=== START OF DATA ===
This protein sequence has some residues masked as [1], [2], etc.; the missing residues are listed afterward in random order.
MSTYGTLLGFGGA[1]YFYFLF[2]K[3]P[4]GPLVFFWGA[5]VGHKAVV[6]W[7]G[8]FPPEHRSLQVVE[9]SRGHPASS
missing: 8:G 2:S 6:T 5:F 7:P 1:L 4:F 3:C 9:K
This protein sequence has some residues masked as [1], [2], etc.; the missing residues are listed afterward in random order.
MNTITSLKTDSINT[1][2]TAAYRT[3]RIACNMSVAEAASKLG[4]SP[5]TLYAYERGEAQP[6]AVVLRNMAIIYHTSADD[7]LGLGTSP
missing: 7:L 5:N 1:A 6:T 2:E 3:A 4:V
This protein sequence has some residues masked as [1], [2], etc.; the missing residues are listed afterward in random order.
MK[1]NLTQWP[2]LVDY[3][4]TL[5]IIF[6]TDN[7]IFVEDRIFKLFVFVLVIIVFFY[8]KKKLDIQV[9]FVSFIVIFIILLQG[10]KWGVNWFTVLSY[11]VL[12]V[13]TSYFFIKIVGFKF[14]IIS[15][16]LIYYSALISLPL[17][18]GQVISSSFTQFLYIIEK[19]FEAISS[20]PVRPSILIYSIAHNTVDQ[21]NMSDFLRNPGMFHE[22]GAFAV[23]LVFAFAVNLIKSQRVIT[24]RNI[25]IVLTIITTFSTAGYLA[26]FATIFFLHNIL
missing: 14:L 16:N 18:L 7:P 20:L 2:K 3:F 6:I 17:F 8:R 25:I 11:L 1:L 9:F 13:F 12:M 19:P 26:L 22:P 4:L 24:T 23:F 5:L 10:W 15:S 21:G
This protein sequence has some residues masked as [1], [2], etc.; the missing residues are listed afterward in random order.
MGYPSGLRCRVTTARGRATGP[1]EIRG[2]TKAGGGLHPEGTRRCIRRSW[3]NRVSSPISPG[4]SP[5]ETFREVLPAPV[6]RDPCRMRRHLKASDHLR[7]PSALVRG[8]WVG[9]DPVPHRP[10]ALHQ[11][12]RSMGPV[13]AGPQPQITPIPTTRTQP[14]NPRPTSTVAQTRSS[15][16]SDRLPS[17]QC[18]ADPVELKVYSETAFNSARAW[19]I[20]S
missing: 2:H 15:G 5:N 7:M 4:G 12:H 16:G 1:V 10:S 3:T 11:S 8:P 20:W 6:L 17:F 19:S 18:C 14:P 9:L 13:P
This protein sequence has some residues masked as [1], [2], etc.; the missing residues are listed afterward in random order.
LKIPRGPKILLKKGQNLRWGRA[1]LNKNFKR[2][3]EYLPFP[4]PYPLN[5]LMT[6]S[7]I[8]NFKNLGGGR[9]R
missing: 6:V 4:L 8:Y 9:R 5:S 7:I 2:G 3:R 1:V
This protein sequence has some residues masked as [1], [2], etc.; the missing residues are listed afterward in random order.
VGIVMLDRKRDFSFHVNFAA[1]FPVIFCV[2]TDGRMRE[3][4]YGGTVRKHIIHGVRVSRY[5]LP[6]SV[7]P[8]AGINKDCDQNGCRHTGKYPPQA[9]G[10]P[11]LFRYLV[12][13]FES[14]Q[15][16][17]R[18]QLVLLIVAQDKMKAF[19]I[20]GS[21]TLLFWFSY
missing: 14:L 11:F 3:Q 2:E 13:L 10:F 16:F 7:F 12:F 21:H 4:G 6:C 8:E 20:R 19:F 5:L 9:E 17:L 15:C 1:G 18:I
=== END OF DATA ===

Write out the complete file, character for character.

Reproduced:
This protein sequence has some residues masked as [1], [2], etc.; the missing residues are listed afterward in random order.
MSTYGTLLGFGGA[1]YFYFLF[2]K[3]P[4]GPLVFFWGA[5]VGHKAVV[6]W[7]G[8]FPPEHRSLQVVE[9]SRGHPASS
missing: 8:G 2:S 6:T 5:F 7:P 1:L 4:F 3:C 9:K
This protein sequence has some residues masked as [1], [2], etc.; the missing residues are listed afterward in random order.
MNTITSLKTDSINT[1][2]TAAYRT[3]RIACNMSVAEAASKLG[4]SP[5]TLYAYERGEAQP[6]AVVLRNMAIIYHTSADD[7]LGLGTSP
missing: 7:L 5:N 1:A 6:T 2:E 3:A 4:V
This protein sequence has some residues masked as [1], [2], etc.; the missing residues are listed afterward in random order.
MK[1]NLTQWP[2]LVDY[3][4]TL[5]IIF[6]TDN[7]IFVEDRIFKLFVFVLVIIVFFY[8]KKKLDIQV[9]FVSFIVIFIILLQG[10]KWGVNWFTVLSY[11]VL[12]V[13]TSYFFIKIVGFKF[14]IIS[15][16]LIYYSALISLPL[17][18]GQVISSSFTQFLYIIEK[19]FEAISS[20]PVRPSILIYSIAHNTVDQ[21]NMSDFLRNPGMFHE[22]GAFAV[23]LVFAFAVNLIKSQRVIT[24]RNI[25]IVLTIITTFSTAGYLA[26]FATIFFLHNIL
missing: 14:L 16:N 18:L 7:P 20:L 2:K 3:F 6:I 17:F 8:R 25:I 11:L 1:L 9:F 13:F 12:M 19:P 26:L 22:P 4:L 24:T 23:F 5:L 10:W 15:S 21:G
This protein sequence has some residues masked as [1], [2], etc.; the missing residues are listed afterward in random order.
MGYPSGLRCRVTTARGRATGP[1]EIRG[2]TKAGGGLHPEGTRRCIRRSW[3]NRVSSPISPG[4]SP[5]ETFREVLPAPV[6]RDPCRMRRHLKASDHLR[7]PSALVRG[8]WVG[9]DPVPHRP[10]ALHQ[11][12]RSMGPV[13]AGPQPQITPIPTTRTQP[14]NPRPTSTVAQTRSS[15][16]SDRLPS[17]QC[18]ADPVELKVYSETAFNSARAW[19]I[20]S
missing: 2:H 15:G 5:N 7:M 4:G 12:H 16:G 1:V 10:S 3:T 11:S 8:P 20:W 6:L 17:F 19:S 18:C 14:P 9:L 13:P
This protein sequence has some residues masked as [1], [2], etc.; the missing residues are listed afterward in random order.
LKIPRGPKILLKKGQNLRWGRA[1]LNKNFKR[2][3]EYLPFP[4]PYPLN[5]LMT[6]S[7]I[8]NFKNLGGGR[9]R
missing: 6:V 4:L 8:Y 9:R 5:S 7:I 2:G 3:R 1:V
This protein sequence has some residues masked as [1], [2], etc.; the missing residues are listed afterward in random order.
VGIVMLDRKRDFSFHVNFAA[1]FPVIFCV[2]TDGRMRE[3][4]YGGTVRKHIIHGVRVSRY[5]LP[6]SV[7]P[8]AGINKDCDQNGCRHTGKYPPQA[9]G[10]P[11]LFRYLV[12][13]FES[14]Q[15][16][17]R[18]QLVLLIVAQDKMKAF[19]I[20]GS[21]TLLFWFSY
missing: 14:L 11:F 3:Q 2:E 13:L 10:F 16:F 7:F 12:F 21:H 4:G 6:C 8:E 20:R 19:F 5:L 9:E 17:L 15:C 1:G 18:I